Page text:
Your World. Your Stories. Everyday.


Your World. Your Stories. Everyday.


Your World. Your Stories. Everyday.


Voting is not only a right for young voters, it’s a must

Voting is not only a right for young voters, its a must

[quote]By Prashant Shankar
Online Writer
Graphic by Ana Biccoli[/quote]

One month ago, I conducted a poll for Metea’s choice for favorite presidential candidate. Despite getting 258 responses, I came across many, many students who weren’t interested in taking the poll. I received responses like “I hate them all,” “I don’t know any of the candidates,” and even “What’s the point of voting?”. I also had many people who were interested in voting, but didn’t know when the primary was, or even what it was. According to an informal poll of seniors, 40 percent didn’t know where they had to go to vote, and a whopping 69 percent didn’t even know the date of the primary.

For those who don’t know, the presidential primaries will come to Illinois next Tuesday from 6 AM to 7 PM, and will allow voters to choose either their favorite Republican or Democratic candidate. But even though voting takes around ten minutes at worst for registered voters, so many people refuse to vote for “the better of two evils.”

Every election cycle, so many voters feel they hate both/all the candidates, and end up not voting. I’ve never understood that logic. As Hank Green once put it, if you don’t vote, you’re giving half a vote to the side you like more, and half a vote to the side you hate more.

[polldaddy poll=9339161]

Lots of students don’t feel like voting because they think their vote doesn’t matter. That isn’t the case in the primaries, as delegates are provided proportionally, so winning states by a wide margin gets a candidate more delegates than if they won by a small margin. For example, if a candidate gets 40 percent of the primary vote, they’ll get about 40 percent of the delegates, which are needed down the road for victory. Votes especially matter in primaries because so few registered voters actually vote in the primaries, making your vote much more influential than in the general election, where a state is winner-take-all.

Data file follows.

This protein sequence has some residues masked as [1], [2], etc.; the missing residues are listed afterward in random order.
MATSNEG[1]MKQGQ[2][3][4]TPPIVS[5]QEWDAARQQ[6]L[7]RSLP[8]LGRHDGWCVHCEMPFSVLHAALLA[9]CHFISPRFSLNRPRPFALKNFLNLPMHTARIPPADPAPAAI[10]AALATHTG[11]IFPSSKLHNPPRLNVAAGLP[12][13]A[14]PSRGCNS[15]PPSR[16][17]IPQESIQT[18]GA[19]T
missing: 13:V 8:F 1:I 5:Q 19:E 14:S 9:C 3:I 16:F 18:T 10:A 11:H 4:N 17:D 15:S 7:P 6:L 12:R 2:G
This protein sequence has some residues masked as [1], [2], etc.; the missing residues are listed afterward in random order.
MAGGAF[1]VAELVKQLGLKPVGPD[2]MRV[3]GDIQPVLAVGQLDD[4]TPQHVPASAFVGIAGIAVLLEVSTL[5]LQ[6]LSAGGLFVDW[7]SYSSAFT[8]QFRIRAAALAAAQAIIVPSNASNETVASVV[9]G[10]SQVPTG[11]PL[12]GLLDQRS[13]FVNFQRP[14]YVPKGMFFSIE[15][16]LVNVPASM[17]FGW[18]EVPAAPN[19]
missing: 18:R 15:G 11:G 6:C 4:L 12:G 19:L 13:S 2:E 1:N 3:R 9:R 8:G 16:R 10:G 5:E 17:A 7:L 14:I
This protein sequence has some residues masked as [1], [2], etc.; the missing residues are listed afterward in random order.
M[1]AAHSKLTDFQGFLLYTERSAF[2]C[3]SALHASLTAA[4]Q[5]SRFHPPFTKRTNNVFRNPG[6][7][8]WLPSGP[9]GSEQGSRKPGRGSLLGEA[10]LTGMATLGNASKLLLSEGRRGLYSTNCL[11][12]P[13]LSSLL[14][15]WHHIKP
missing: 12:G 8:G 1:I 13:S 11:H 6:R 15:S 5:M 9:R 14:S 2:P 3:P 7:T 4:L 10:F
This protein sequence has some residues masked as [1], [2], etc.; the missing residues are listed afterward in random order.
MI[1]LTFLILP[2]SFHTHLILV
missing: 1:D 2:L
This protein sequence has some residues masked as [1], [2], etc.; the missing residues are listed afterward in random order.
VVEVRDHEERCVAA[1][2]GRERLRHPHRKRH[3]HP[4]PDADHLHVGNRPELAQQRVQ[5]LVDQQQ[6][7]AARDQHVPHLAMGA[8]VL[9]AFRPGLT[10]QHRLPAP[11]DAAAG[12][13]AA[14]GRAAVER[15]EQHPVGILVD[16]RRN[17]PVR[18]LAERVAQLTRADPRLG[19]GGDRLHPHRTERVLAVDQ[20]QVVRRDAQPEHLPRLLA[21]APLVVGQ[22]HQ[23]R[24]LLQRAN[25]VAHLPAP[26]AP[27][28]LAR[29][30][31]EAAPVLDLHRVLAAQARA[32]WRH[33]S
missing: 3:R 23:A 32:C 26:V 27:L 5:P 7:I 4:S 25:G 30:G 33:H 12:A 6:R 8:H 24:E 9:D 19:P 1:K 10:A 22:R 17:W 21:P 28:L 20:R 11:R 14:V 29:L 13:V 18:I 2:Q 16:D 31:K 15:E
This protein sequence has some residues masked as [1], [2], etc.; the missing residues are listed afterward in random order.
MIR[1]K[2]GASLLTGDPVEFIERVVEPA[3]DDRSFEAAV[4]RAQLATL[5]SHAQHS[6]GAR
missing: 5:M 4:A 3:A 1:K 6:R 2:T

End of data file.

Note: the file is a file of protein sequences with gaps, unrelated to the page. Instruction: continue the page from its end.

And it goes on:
When you do vote, you don’t have to worry about party affiliation like other states. Instead, in Illinois, you request a Democratic or Republican ballot at the booth to write on, so don’t worry about political identification, since you can choose there.

You might think you can’t vote because you’re not 18, but that’s not necessarily the case. If you’ll be 18 by Nov. 8, 2016, you can register and vote in this upcoming primary.

If you didn’t register to vote by the Feb. 16 deadline, you can still register at your primary location. Just bring two forms of ID, one containing your current address. For students, a driver’s license plus student ID will do the trick.

No matter who’s your favorite candidate, do your duty as an American and vote. While many have their eyes on the general election, the primary is what chooses who gets to run for the general election, so it holds just as much importance.

Links are provided below the article so you can find your voter location, voter status, and more.

Find your voting place if you aren’t registered yet:

Check your registration status+polling place:

Recommended forms of ID when registering:

Extra information:

Correction: The Republican primary isn’t completely proportional. 15 of the 67 delegates are guaranteed to the winner, but the rest are proportional. The Stampede regrets this error.